No employer wants to think about it, but on occasion your very best employees may be planning an exit strategy. You’ve likely worked hard to find these top employees, and their knowledge and skills are an asset to your business. Keeping them long-term is your best case scenario! If you can identify signs of unrest in a top performer, you may able to intervene and change their mind before it’s too late.
Five red flags a worker is considering a new job
Since people react differently to stress, not all employees may exhibit all of these behaviors. The key is to look for behavior change that has become more negative and possibly detrimental. Any of the following may be an indication an employee is getting ready to move on:
Decreased productivity. The person is completing less work, missing deadlines or making more mistakes than usual. The quality and timeliness of their work has dipped.
Fewer contributions during team meetings. If the person used to speak up and offer suggestions and is no longer doing this, it could be an indication they’re considering a job change.
Reluctance to commit to long-term deadlines. It makes sense that a worker who is planning to be gone by a certain date wouldn’t be willing to commit to a long-term project or a deadline months in the future.
Negativity. A worker who was previously content and positive may become negative if something has upset them. You might notice them becoming quick to anger, argumentative, impatient or moody.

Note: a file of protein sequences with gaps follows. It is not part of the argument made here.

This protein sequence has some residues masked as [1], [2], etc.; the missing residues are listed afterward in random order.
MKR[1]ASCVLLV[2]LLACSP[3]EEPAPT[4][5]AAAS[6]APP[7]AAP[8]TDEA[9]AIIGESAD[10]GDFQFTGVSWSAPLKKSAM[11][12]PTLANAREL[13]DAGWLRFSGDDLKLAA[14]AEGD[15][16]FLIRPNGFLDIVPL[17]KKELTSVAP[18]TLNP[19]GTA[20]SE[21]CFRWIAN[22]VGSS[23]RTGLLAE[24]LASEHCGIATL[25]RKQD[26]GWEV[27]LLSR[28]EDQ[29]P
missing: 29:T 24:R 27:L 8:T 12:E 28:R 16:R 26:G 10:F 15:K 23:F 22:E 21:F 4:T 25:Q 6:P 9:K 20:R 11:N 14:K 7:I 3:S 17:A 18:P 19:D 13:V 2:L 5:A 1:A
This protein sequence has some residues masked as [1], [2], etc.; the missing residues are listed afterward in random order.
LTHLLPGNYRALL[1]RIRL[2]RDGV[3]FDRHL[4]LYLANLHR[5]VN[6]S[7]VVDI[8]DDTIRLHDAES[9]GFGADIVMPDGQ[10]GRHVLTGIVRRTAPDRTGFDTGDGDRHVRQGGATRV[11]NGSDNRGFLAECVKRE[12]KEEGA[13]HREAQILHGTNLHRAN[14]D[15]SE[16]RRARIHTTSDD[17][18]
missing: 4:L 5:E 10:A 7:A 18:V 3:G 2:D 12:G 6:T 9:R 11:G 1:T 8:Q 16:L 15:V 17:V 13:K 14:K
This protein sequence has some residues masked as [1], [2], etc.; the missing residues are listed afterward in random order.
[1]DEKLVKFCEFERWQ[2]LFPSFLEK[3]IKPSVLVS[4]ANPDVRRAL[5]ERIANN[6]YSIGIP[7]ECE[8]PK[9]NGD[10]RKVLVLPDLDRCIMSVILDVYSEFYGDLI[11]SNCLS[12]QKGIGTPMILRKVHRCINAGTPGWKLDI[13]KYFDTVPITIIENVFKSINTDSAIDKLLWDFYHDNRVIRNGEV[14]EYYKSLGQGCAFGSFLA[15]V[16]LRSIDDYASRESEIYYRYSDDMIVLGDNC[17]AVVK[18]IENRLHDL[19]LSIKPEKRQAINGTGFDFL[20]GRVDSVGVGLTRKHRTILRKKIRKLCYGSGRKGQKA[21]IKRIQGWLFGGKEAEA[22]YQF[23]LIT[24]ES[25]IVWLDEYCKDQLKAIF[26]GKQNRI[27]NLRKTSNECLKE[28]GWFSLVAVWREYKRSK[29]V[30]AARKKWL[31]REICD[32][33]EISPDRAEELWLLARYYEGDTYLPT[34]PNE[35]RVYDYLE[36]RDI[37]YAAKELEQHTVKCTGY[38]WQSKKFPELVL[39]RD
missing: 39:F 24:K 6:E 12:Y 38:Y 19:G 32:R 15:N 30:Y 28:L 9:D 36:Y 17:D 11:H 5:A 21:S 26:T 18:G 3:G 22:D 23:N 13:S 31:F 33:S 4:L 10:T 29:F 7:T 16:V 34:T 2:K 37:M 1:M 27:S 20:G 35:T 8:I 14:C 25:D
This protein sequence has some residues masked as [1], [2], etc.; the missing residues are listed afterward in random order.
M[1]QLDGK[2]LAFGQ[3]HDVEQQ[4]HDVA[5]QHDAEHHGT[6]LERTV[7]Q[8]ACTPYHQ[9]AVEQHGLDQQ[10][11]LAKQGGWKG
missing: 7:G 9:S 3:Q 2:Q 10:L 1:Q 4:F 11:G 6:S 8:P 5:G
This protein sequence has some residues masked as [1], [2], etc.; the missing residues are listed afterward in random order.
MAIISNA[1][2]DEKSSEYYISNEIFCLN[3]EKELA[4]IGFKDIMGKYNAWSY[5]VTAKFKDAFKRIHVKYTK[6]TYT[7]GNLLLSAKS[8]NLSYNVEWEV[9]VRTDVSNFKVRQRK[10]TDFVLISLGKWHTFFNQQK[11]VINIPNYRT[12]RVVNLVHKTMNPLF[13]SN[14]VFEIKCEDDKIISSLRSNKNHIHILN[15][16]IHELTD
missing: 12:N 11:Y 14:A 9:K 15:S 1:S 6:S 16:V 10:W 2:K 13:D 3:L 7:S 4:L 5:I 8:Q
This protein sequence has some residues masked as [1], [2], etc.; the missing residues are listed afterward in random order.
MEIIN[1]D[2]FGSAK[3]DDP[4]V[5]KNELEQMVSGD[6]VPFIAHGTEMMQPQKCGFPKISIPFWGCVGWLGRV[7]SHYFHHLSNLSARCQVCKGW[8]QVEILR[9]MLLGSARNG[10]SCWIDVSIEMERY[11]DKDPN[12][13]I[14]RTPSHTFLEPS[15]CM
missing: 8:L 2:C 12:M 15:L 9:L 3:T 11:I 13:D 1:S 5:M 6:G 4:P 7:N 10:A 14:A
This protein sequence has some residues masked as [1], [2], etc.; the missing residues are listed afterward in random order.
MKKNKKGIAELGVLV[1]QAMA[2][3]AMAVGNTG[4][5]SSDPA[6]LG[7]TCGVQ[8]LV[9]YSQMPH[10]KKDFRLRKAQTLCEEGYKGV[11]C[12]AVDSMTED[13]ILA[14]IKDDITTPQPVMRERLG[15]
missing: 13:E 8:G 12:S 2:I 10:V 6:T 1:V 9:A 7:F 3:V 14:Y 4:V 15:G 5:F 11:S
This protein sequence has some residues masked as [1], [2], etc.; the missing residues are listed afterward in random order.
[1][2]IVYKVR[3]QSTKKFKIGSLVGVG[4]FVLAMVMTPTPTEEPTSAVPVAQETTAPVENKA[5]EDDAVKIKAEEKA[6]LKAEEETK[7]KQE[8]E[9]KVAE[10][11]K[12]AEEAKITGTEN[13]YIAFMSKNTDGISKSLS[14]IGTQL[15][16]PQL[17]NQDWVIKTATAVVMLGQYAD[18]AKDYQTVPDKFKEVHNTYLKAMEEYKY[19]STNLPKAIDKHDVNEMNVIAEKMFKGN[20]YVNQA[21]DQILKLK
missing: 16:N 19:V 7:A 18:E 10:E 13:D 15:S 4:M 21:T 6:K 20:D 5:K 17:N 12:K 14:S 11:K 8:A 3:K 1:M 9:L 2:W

Arriving late or leaving early. When an employee is mentally checked out, they no longer care about punctuality or fulfilling standard work hours. They drag themselves to work, take extra long breaks and run for the door at the end of the day.
What you can do?
It’s possible that when an employee has made up their mind to leave, there’s nothing you can do. Perhaps they’ve found a job better-suited to their career goals, or maybe they’ve become bored. The best way to find out for sure is to simply schedule a meeting with the employee, gently note what you’ve noticed and ask them if everything is going OK. You can respond to any concerns by formulating a plan together.
It’s not always a good idea to attempt to keep an employee who’s planning to leave. It’s highly possible they’ll attempt to leave again in the future. Your best course of action could be to pay attention and make plans for how to replace that worker, if need be.
Check out Inter-Connect
When it’s time to staff up, Inter-Connect will work with you to understand your staffing needs. We place qualified light industrial and office staff—and we’re waiting to hear from you! To learn more, contact us today!